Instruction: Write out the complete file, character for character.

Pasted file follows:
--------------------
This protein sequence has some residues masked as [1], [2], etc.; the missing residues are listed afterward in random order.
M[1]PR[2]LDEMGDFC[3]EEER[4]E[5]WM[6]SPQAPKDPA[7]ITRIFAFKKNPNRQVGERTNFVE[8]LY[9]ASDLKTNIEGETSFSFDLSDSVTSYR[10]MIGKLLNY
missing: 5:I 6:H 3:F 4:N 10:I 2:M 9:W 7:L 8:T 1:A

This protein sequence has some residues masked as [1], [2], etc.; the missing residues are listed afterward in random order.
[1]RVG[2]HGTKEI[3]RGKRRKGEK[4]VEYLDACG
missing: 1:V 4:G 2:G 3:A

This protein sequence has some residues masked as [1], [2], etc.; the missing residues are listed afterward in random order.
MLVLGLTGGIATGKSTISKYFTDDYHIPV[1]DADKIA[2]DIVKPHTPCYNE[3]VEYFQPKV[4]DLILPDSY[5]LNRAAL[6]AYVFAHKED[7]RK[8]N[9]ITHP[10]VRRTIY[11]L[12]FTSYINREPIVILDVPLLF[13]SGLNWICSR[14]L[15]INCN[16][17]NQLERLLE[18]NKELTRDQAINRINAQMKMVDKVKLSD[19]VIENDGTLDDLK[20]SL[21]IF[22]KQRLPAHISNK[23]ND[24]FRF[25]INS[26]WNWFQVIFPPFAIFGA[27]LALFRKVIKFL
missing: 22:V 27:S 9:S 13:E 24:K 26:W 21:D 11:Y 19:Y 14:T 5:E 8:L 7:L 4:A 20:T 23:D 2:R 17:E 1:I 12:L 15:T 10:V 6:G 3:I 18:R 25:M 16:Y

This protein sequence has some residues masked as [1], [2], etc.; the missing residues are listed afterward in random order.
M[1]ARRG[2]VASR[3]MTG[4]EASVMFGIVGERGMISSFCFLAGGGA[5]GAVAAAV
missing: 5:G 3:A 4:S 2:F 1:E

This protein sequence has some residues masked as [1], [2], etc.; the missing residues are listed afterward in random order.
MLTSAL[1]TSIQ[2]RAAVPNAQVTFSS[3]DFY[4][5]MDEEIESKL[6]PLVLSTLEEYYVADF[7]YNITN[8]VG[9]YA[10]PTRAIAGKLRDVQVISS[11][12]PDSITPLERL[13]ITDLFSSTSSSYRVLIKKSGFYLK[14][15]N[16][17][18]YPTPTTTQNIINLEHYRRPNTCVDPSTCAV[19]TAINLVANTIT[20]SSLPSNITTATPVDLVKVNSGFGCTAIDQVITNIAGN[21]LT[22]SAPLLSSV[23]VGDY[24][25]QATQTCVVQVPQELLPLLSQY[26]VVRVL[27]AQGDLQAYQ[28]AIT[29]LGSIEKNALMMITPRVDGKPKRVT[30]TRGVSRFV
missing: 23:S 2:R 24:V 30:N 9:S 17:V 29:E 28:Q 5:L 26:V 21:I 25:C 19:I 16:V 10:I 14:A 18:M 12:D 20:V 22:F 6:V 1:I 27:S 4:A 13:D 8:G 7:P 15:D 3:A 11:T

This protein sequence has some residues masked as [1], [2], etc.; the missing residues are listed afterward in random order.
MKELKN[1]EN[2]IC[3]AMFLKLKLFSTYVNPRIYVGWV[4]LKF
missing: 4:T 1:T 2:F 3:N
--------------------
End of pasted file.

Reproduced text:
This protein sequence has some residues masked as [1], [2], etc.; the missing residues are listed afterward in random order.
M[1]PR[2]LDEMGDFC[3]EEER[4]E[5]WM[6]SPQAPKDPA[7]ITRIFAFKKNPNRQVGERTNFVE[8]LY[9]ASDLKTNIEGETSFSFDLSDSVTSYR[10]MIGKLLNY
missing: 5:I 6:H 3:F 4:N 10:I 2:M 9:W 7:L 8:T 1:A

This protein sequence has some residues masked as [1], [2], etc.; the missing residues are listed afterward in random order.
[1]RVG[2]HGTKEI[3]RGKRRKGEK[4]VEYLDACG
missing: 1:V 4:G 2:G 3:A

This protein sequence has some residues masked as [1], [2], etc.; the missing residues are listed afterward in random order.
MLVLGLTGGIATGKSTISKYFTDDYHIPV[1]DADKIA[2]DIVKPHTPCYNE[3]VEYFQPKV[4]DLILPDSY[5]LNRAAL[6]AYVFAHKED[7]RK[8]N[9]ITHP[10]VRRTIY[11]L[12]FTSYINREPIVILDVPLLF[13]SGLNWICSR[14]L[15]INCN[16][17]NQLERLLE[18]NKELTRDQAINRINAQMKMVDKVKLSD[19]VIENDGTLDDLK[20]SL[21]IF[22]KQRLPAHISNK[23]ND[24]FRF[25]INS[26]WNWFQVIFPPFAIFGA[27]LALFRKVIKFL
missing: 22:V 27:S 9:S 13:E 24:K 26:W 21:D 11:Y 19:Y 14:T 5:E 8:L 7:L 4:A 20:T 23:D 2:R 17:E 1:I 12:L 15:T 10:V 6:G 3:I 18:R 25:M 16:Y

This protein sequence has some residues masked as [1], [2], etc.; the missing residues are listed afterward in random order.
M[1]ARRG[2]VASR[3]MTG[4]EASVMFGIVGERGMISSFCFLAGGGA[5]GAVAAAV
missing: 5:G 3:A 4:S 2:F 1:E

This protein sequence has some residues masked as [1], [2], etc.; the missing residues are listed afterward in random order.
MLTSAL[1]TSIQ[2]RAAVPNAQVTFSS[3]DFY[4][5]MDEEIESKL[6]PLVLSTLEEYYVADF[7]YNITN[8]VG[9]YA[10]PTRAIAGKLRDVQVISS[11][12]PDSITPLERL[13]ITDLFSSTSSSYRVLIKKSGFYLK[14][15]N[16][17][18]YPTPTTTQNIINLEHYRRPNTCVDPSTCAV[19]TAINLVANTIT[20]SSLPSNITTATPVDLVKVNSGFGCTAIDQVITNIAGN[21]LT[22]SAPLLSSV[23]VGDY[24][25]QATQTCVVQVPQELLPLLSQY[26]VVRVL[27]AQGDLQAYQ[28]AIT[29]LGSIEKNALMMITPRVDGKPKRVT[30]TRGVSRFV
missing: 23:S 2:R 24:V 30:N 9:S 17:V 29:E 28:Q 5:L 26:V 21:I 25:C 19:I 16:V 10:I 14:A 18:M 12:D 20:V 22:F 6:V 1:I 27:S 4:A 13:D 8:G 7:P 15:D 3:A 11:T

This protein sequence has some residues masked as [1], [2], etc.; the missing residues are listed afterward in random order.
MKELKN[1]EN[2]IC[3]AMFLKLKLFSTYVNPRIYVGWV[4]LKF
missing: 4:T 1:T 2:F 3:N